I've made several long drives in the past few months throughout the eastern U.S. (Mississippi, New York, Maryland, West Virginia...). Looking east, I snapped this photo at the Chicago Southland Lincoln Oasis on the Tri-State Tollway (I-94/I-294/I-80) in South Holland, Illinois. My mood mingling with the image inevitably put me in mind of the songs of Dave Dudley, in particular the great title track from his 1969 album., One More Mile:

And that song in turn brought me back to this evocative image, an unfortunately scratched-up detail from the front cover of Dudley's Oh Lonesome Me, a 1968 Wing Records reissue of Dudley's Lonelyville (how could you improve on that title?!), originally released on Mercury in 1966. As is often the case with reissues, salient discographical details get sacrificed; in this case, the name of the photographer is absent on the Wing reissue. After some sleuthing I discovered that it was Fred Schnell, a Chicago-based freelance photographer most famous for his award-winning photos taken at the 1968 Democratic Convention, and for his 1971 book of rodeo photographs. According to discogs, Schnell's photos were featured on other Mercury releases, and on albums from Philips, Columbia, Limelight, Smash, and others. Schnell committed suicide in 1982.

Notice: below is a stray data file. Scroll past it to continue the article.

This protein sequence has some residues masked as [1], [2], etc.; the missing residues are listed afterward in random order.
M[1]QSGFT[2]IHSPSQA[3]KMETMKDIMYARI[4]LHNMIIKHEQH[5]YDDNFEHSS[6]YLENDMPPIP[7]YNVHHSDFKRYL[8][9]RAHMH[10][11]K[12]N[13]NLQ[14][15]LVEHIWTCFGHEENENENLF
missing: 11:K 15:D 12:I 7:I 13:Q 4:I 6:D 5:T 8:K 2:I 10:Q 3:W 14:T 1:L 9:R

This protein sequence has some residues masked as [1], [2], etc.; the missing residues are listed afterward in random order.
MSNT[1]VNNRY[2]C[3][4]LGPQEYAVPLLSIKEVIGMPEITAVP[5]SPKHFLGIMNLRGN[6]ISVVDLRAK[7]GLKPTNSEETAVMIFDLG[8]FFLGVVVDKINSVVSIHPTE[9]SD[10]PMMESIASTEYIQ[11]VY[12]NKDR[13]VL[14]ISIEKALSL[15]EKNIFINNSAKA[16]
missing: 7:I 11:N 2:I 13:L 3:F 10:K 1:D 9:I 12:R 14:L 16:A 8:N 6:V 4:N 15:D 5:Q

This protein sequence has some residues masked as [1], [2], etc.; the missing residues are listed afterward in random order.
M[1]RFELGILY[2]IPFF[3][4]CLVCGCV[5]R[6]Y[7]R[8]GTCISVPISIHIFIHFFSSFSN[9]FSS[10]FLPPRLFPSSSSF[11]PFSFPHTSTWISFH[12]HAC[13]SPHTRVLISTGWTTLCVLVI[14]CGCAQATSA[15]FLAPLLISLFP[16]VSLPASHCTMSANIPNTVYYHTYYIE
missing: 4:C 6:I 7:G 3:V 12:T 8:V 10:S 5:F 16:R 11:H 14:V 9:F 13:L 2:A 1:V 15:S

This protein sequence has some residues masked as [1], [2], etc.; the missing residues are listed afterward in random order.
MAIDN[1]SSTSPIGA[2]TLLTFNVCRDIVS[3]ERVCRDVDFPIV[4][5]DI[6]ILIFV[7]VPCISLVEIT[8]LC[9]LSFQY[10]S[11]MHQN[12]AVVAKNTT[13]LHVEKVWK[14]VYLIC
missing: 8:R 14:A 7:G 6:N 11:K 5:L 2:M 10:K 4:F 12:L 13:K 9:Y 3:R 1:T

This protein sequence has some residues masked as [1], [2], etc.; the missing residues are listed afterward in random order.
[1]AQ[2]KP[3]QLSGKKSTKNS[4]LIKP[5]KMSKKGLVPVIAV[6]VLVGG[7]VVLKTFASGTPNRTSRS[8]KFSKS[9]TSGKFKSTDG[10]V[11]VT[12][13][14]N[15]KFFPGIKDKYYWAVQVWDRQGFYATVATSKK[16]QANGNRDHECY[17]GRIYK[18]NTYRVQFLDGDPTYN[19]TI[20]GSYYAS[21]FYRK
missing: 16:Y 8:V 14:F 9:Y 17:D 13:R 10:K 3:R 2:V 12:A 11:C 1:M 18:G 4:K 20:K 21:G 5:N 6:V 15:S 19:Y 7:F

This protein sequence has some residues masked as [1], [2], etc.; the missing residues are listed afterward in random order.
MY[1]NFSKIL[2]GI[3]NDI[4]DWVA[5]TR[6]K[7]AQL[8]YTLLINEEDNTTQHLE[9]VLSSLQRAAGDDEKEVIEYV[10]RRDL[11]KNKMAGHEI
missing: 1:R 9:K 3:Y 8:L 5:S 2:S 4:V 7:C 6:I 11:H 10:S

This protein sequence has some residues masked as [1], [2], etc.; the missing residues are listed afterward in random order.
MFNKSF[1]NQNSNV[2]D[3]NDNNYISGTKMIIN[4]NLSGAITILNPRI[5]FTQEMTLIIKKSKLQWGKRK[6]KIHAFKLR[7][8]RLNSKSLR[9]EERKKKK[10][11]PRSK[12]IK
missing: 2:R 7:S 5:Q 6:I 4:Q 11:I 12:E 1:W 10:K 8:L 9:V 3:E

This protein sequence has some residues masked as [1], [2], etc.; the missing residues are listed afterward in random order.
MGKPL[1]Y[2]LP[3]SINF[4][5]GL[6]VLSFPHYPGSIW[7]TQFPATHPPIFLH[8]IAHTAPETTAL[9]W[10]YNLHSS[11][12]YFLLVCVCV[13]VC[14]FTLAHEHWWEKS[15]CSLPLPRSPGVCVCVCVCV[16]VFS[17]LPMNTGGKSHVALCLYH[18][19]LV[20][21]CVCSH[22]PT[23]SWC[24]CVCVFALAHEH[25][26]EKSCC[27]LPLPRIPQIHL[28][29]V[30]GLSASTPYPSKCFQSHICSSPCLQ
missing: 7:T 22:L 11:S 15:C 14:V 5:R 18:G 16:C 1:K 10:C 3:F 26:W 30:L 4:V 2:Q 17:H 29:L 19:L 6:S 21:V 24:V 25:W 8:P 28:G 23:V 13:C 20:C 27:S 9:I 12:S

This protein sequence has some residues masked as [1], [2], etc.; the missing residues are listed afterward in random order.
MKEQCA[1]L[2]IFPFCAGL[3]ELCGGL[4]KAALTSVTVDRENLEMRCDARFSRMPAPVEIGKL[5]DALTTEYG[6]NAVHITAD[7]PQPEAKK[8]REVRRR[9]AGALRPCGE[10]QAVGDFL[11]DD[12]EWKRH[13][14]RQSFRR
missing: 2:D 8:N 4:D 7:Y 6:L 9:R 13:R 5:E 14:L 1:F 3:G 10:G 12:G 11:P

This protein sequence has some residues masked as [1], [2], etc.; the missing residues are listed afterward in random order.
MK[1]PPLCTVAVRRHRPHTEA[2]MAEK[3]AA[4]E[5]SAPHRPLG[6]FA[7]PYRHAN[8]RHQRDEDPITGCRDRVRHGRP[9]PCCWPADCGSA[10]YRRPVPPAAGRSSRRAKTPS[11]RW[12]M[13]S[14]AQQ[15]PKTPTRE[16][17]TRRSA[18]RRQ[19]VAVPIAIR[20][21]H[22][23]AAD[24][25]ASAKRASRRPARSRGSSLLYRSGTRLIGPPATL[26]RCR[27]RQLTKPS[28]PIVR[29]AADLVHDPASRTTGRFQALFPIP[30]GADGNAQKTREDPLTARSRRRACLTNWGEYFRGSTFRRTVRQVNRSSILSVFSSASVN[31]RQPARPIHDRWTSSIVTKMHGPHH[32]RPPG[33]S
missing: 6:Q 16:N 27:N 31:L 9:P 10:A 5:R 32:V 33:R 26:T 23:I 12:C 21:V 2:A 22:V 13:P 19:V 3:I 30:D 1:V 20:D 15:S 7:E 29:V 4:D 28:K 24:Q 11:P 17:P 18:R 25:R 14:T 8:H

This image captures the off-the-road solitude in the beholden-to-the-highway, drive-till-dawn, truck drivin' persona that Dudley made a career with. Gotta keep doggin' it one more mile, then hit a motel, maybe write a song about it....

Thursday, August 11, 2016

Jimmy Cohrssen's Super Rock Photos, Ctd.

In recognition of the Fleshtones' 40th anniversary in May of this year, I've been combing through the Sweat: The Story of The Fleshtones, America's Garage Band and online archives for some little-seen nuggets. I've received help from plenty of people, also: photographer Jimmy Cohrssen has come through again with some terrific pics, most of which I hadn't seen. Enjoy the time travel.